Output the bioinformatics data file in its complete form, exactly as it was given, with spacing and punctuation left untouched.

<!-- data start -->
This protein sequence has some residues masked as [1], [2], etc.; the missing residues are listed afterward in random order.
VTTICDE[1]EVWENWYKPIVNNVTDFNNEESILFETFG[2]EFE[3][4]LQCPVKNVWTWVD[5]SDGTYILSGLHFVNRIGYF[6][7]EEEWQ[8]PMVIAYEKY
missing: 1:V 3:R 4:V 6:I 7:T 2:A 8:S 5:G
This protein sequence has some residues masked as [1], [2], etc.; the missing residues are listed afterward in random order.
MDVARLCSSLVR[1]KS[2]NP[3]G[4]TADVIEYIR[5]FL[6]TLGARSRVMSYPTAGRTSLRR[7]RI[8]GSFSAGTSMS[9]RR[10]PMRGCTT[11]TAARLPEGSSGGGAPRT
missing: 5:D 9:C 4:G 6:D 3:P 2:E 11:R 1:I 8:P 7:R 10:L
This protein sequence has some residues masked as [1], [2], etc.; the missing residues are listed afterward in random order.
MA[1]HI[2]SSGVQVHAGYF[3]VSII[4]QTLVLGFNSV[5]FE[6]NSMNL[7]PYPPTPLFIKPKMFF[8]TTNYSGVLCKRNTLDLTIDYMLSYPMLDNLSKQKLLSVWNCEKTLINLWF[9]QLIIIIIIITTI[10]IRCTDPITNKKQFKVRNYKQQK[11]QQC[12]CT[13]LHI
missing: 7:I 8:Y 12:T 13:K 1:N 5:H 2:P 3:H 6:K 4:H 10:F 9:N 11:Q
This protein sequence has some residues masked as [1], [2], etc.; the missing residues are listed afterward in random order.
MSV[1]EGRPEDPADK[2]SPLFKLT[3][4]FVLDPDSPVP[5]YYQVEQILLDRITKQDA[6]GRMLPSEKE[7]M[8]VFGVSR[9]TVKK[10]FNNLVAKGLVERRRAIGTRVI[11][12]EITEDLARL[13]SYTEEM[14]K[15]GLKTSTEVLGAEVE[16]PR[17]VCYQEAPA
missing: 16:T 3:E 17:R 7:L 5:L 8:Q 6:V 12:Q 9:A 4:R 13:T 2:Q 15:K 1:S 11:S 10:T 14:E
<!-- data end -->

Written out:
This protein sequence has some residues masked as [1], [2], etc.; the missing residues are listed afterward in random order.
VTTICDE[1]EVWENWYKPIVNNVTDFNNEESILFETFG[2]EFE[3][4]LQCPVKNVWTWVD[5]SDGTYILSGLHFVNRIGYF[6][7]EEEWQ[8]PMVIAYEKY
missing: 1:V 3:R 4:V 6:I 7:T 2:A 8:S 5:G
This protein sequence has some residues masked as [1], [2], etc.; the missing residues are listed afterward in random order.
MDVARLCSSLVR[1]KS[2]NP[3]G[4]TADVIEYIR[5]FL[6]TLGARSRVMSYPTAGRTSLRR[7]RI[8]GSFSAGTSMS[9]RR[10]PMRGCTT[11]TAARLPEGSSGGGAPRT
missing: 5:D 9:C 4:G 6:D 3:P 2:E 11:R 1:I 8:P 7:R 10:L
This protein sequence has some residues masked as [1], [2], etc.; the missing residues are listed afterward in random order.
MA[1]HI[2]SSGVQVHAGYF[3]VSII[4]QTLVLGFNSV[5]FE[6]NSMNL[7]PYPPTPLFIKPKMFF[8]TTNYSGVLCKRNTLDLTIDYMLSYPMLDNLSKQKLLSVWNCEKTLINLWF[9]QLIIIIIIITTI[10]IRCTDPITNKKQFKVRNYKQQK[11]QQC[12]CT[13]LHI
missing: 7:I 8:Y 12:T 13:K 1:N 5:H 2:P 3:H 6:K 4:H 10:F 9:N 11:Q
This protein sequence has some residues masked as [1], [2], etc.; the missing residues are listed afterward in random order.
MSV[1]EGRPEDPADK[2]SPLFKLT[3][4]FVLDPDSPVP[5]YYQVEQILLDRITKQDA[6]GRMLPSEKE[7]M[8]VFGVSR[9]TVKK[10]FNNLVAKGLVERRRAIGTRVI[11][12]EITEDLARL[13]SYTEEM[14]K[15]GLKTSTEVLGAEVE[16]PR[17]VCYQEAPA
missing: 16:T 3:E 17:R 7:L 5:L 8:Q 6:V 12:Q 9:A 4:R 13:T 2:Q 15:K 1:S 11:S 10:T 14:E